Unpaved high traffic county roads and spotty emergency communications dominated discussion with two La Plata County Commissioners Monday evening in Bayfield.
It was one of several "On the Road" meetings that they hold around the county each year.
Charles Butler, who lives off County Road 502, said that traffic on the unpaved 502 and 228 has increased to the point where they should be considered arterial routes that people use to go to Durango.
Commissioners Julie Westendorff and Gwen Lachelt, and Doyle Villers from the county road & bridge department, agreed there are several high traffic roads that warrant paving. The issue is money.
Butler disagreed. He said he has lived in several other rural areas where paved roads were taken for granted. Out of a $70 million budget in La Plata County, it's a matter of priorities, not lack of money, he asserted.
Magnesium chloride is a poor solution on unpaved roads, he said. It's hard on vehicles, it kills trees along the road, and after a rain the road is quickly full of potholes again, he said. He suggested overlaying with recycled asphalt.
Paving "would drastically increase the quality of life on those roads," Butler said. It's "the number one thing other than schools that affects quality of life."
Villers said the department's capital improvement budget has been declining for five years. The county has 440 miles of unpaved roads, with 40 to 60 miles of those qualifying by volume of traffic to be paved.
"Until we do something to address the revenue stream, it will be a slow go," Villers said. Road & Bridge has a $7 million budget for maintenance and separately $3 to $4 million for improvements, he said.
CR 228 is probably the highest on the list for paving, he said. He listed other roads including 509 and 510.
Villers said recycled asphalt is a good option, but the product isn't available here because no one is ripping up local paved roads.
Westendorff disagreed with Butler's assertion that it was a matter of priorities rather than money. "A lot of money goes to maintain what we have," she said. "There are a lot of county operations that are mandated by the state." She listed law enforcement as the highest cost item, and human services.
Butler wasn't satisfied.
Villers said road improvements are mainly funded with grants, but those require a local match, and the roads must be improved to state or federal standards. That raises the cost.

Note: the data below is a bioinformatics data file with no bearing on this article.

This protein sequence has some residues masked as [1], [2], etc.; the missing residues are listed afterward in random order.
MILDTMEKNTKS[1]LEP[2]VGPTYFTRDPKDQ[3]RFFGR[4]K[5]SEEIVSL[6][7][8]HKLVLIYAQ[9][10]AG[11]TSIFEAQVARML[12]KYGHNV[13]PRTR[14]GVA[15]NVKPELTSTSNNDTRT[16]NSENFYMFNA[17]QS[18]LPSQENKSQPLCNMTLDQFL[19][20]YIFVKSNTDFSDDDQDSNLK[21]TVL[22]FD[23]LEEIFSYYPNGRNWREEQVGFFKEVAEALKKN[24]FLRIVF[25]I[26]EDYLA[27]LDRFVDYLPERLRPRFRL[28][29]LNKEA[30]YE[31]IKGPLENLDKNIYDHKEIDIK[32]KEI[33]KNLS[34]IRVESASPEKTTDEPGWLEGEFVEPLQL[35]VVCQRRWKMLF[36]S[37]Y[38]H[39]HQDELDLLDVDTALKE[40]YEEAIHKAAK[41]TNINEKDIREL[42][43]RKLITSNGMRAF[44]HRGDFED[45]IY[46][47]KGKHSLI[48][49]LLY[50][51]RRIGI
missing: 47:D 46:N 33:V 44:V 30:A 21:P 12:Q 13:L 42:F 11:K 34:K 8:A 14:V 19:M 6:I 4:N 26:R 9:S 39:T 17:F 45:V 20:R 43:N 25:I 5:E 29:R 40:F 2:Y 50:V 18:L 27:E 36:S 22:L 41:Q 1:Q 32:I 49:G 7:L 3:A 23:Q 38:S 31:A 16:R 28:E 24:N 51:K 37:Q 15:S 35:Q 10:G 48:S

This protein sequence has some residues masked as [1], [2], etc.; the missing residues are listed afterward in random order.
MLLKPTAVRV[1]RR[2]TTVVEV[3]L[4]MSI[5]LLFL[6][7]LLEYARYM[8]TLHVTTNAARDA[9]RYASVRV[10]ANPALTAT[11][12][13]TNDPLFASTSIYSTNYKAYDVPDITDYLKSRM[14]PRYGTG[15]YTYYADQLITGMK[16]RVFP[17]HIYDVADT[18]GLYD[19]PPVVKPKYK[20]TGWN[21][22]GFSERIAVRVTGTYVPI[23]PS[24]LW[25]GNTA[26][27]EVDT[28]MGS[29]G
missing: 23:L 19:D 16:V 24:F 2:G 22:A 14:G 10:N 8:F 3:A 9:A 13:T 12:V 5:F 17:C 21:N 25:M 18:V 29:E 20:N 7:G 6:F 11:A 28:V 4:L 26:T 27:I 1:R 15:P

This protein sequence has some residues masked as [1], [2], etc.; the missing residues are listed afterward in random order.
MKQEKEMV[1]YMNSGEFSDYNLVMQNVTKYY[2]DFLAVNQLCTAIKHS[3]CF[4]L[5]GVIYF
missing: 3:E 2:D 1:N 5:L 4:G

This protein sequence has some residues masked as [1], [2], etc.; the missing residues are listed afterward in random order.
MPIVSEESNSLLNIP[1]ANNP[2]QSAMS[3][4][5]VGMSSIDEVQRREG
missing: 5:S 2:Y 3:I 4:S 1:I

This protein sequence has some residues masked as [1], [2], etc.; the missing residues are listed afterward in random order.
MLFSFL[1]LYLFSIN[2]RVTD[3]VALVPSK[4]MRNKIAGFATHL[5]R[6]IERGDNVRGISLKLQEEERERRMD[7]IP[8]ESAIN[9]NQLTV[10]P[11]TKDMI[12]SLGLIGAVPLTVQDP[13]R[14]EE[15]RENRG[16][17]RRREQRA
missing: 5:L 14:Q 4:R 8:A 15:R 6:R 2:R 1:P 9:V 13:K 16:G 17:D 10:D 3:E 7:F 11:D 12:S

Westendorff said that at the current rate of spending, the road improvement fund balance will be depleted in a few years without another source of revenue.
Lachelt urged Butler to come make his case at the county's 2015 budget hearing in November.
Upper Pine Fire District representatives pressed their priority to fix spotty emergency communications that use the Grassy Mountain transmitter on the ridge north of Forest Lakes.
Upper Pine board member John Beebe called it "a matter of life and death. Last summer, there was a fire in a restaurant in Bayfield. The firefighters on the outside couldn't communicate with the firefighters on the inside because of (radio) communication issues. The Bayfield Marshal has dead spots on Mill Street."
The Grassy Mountain transmitter site is owned by the county, but it probably should be owned by the state, Beebe said. The transmitter was powered by solar panels, but they weren't adequate. La Plata Electric spent more than $500,000 on their own to run electric up there from the top of Forest Lakes. But the transmitter equipment runs on direct current and seriously needs to be updated. New alternating current equipment will cost around $160,000, he said.
And there's another problem, he said. Lightning strikes fry the equipment, meaning it's not properly grounded.
The issue affects multiple fire, law enforcement, and other public agencies, Beebe said, and they all will need to agree as part of getting money to fix the problems.
County Emergency Management Director Butch Knowlton agreed Grassy Mountain is "a very important transmitter site. Again, money is the issue. I've cut my budgets four years in a row so other people can have money. ... We have to figure out what needs to be done regarding equipment upgrades, a plan that we all can budget for."
Beebe said, "Put the power of the county commissioners behind it and go to DOLA," the State Department of Local Affairs which provides grant funding for projects. "Once we get it upgraded, we can probably turn it over to the state."
Upper Pine Chief Bruce Evans clarified that the state won't take it until that happens.
Knowlton said DOLA "won't fund all the money necessary in one shot for that site. We need to budget a little at a time to change out the equipment."
Beebe objected, "While all that's happening, we have firefighters and law enforcement that can't communicate. I can't over-state the urgency. ... We should be able to get first in line."
The fix needs to happen by the end of summer while workers are able to get up there, he said.
Knowlton said, "La Plata County is last in the statewide effort. Our system wasn't built out the way it should have been. It comes back to the state only being interested in corridor communications" along main highways. They've left other areas up to the counties, Knowlton said.
Other issues raised at the Monday meeting were a request to re-start work on a county comprehensive plan and the very high costs of fighting wildfires.
Evans advised that Upper Pine is working toward adopting parts of a building code for new construction in wildland- urban interface areas, things like requiring use of fire-resistant materials such as composite decking instead of wood.
"We can't continue to provide fire protection the way we do," Evans said. "These fires are into millions of dollars very quickly. We can't continue to raise mill levies for fire protection. We need to focus on the prevention side."